Photo Credit: MLB

By Zane Miller

10. Ken Hubbs (1962)

Hubbs won the RotY award in 1962 with the Chicago Cubs on the strength of five home runs, 49 RBIs and 172 hits in 160 games played, capturing a Gold Glove during the season as well. Hubbs played all 324 of his MLB games with the Cubs, claiming 14 career home runs, 98 RBIs and 310 hits. Tragically, on February 13th, 1964, Hubbs and his friend Denny Doyle were killed in a plane crash near Provo, Utah.

9. Ted Sizemore (1969)

Sizemore took the RotY trophy in 1969 with the Los Angeles Dodgers, hitting four home runs, 46 RBIs and 160 hits in 159 games played. Sizemore went on to spend most of his career with the St. Louis Cardinals, getting a total of 23 home runs, 430 RBIs and 1,311 hits in 1,411 games before retiring in 1980.

8. Tommy Helms (1966)

Helms claimed RotY in 1966 with the Cincinnati Reds, earning nine home runs with 49 RBIs and 154 hits in 138 games played. Helms played most of his career with the Reds, as he scored a total of 34 home runs, 477 RBIs and 1,342 hits in 1,435 games played prior to his 1977 retirement.

7. Jim Lefebvre (1965)

Lefebvre secured RotY honors in 1965 as a member of the Dodgers, swatting 12 home runs with 69 RBIs and 136 hits in 157 games. If that wasn’t enough, Lefebvre went on to win the team’s fourth World Series title in his rookie season as well. Lefebvre played his entire career in a Dodgers uniform, hitting 74 home runs, 404 RBIs and 756 hits over the course of 922 games before leaving the MLB after the 1972 campaign.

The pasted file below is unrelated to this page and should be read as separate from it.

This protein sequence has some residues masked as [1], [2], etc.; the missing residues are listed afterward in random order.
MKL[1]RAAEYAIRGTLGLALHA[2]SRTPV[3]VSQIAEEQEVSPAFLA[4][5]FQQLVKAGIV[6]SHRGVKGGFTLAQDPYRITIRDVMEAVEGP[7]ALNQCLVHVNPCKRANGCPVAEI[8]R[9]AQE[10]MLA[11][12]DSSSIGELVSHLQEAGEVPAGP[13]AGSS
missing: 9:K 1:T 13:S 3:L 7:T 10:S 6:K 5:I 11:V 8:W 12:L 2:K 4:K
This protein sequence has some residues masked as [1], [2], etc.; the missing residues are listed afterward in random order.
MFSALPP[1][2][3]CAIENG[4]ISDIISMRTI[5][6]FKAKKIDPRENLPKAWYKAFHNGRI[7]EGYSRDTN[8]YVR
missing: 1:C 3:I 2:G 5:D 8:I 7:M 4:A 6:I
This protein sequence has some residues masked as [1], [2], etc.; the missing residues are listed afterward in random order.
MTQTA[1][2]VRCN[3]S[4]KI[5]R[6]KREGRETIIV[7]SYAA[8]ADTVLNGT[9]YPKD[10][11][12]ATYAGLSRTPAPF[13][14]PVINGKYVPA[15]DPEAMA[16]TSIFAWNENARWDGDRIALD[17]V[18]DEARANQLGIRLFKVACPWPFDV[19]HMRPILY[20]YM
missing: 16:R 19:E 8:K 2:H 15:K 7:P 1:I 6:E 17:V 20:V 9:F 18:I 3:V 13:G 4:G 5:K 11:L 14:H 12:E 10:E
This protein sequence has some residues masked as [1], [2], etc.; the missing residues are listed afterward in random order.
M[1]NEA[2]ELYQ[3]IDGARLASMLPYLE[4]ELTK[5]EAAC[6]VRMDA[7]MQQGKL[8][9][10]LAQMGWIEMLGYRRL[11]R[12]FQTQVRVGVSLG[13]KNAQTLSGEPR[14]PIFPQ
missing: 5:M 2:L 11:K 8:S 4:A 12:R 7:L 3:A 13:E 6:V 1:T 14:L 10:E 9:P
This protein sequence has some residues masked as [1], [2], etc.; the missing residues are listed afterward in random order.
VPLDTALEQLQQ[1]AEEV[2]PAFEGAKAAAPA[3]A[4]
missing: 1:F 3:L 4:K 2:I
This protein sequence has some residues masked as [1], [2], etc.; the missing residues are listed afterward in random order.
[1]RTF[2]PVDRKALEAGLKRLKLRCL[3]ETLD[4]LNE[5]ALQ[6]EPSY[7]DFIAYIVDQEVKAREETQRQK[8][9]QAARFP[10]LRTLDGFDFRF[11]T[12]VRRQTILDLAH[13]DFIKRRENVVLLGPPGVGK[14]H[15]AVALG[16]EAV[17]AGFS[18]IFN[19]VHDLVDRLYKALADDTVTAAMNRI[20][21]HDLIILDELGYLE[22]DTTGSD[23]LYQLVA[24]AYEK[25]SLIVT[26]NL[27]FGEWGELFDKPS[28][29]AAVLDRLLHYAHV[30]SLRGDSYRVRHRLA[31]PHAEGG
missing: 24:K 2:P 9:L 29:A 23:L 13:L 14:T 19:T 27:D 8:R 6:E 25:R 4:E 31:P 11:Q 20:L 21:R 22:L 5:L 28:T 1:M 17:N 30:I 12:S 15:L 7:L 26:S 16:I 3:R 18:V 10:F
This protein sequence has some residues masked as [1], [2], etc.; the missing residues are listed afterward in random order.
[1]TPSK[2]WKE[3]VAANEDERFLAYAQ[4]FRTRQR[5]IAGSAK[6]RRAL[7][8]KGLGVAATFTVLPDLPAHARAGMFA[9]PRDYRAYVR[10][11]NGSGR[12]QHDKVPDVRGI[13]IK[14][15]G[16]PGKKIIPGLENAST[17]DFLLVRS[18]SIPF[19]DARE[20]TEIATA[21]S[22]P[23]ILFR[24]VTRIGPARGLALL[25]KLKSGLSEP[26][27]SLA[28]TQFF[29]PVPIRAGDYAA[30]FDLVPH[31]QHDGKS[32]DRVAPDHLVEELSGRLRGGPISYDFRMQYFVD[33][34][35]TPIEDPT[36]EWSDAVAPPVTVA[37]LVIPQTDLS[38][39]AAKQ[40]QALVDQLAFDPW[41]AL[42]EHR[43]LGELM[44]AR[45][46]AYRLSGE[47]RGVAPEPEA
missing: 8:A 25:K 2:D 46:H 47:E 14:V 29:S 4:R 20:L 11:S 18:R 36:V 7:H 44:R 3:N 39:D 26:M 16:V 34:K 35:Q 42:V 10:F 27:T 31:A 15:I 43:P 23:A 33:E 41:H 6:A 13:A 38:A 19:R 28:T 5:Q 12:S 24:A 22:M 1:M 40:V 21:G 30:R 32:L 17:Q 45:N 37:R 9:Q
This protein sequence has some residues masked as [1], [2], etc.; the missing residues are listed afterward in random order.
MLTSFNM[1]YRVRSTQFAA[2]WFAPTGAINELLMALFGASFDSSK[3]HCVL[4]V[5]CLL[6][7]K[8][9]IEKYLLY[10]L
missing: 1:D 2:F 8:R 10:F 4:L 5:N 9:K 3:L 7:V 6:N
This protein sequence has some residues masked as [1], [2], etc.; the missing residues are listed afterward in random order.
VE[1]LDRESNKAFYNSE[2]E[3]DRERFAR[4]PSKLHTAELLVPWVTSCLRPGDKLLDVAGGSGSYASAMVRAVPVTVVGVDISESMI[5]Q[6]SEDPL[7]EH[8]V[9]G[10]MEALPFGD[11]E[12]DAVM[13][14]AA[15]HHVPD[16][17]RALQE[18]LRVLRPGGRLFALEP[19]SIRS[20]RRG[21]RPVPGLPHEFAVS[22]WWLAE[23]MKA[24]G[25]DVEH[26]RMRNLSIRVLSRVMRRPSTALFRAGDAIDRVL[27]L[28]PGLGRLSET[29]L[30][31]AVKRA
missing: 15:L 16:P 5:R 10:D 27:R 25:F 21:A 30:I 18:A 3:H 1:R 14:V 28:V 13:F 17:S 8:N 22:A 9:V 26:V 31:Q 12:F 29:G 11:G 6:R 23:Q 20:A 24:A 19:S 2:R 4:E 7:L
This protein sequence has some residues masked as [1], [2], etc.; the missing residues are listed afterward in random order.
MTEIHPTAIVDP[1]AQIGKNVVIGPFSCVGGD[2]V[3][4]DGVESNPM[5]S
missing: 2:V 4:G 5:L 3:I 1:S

6. Dick Allen (1964)

Allen captured the RotY award in 1964 with the Philadelphia Phillies, garnering an impressive 29 home runs, 91 RBIs and 201 hits while playing in all 162 games. Allen played the majority of his career in Philadelphia, collecting a total of 351 home runs, 1,119 RBIs and 1,848 hits in 1,749 games played. In addition, Allen would win the American League MVP award in 1972 with the Chicago White Sox before retiring in 1977. In 1993, Allen joined the Philadelphia Phillies Wall of Fame, while his #15 jersey would be officially retired by the Phillies in 2020.

5. Frank Howard (1960)

Photo Credit: Columbus Dispatch

Howard took the RotY honors in 1960 as a Dodger, getting 23 home runs, 77 RBIs and 120 hits in just 117 games. However, Howard would play most of his career with the Washington Senators (now Texas Rangers), nabbing 382 career home runs, 1,119 home runs and 1,774 hits in 1,895 games played. Howard would also help the Dodgers to the 1963 World Series championship and finish top-five in AL MVP voting twice before retiring after the 1973 campaign. In 2016, Howard would be inducted into the Washington Nationals Ring of Honor as the only player for the second iteration of the Senators franchise to receive the nomination.

4. Billy Williams (1961)

Photo Credit: MLB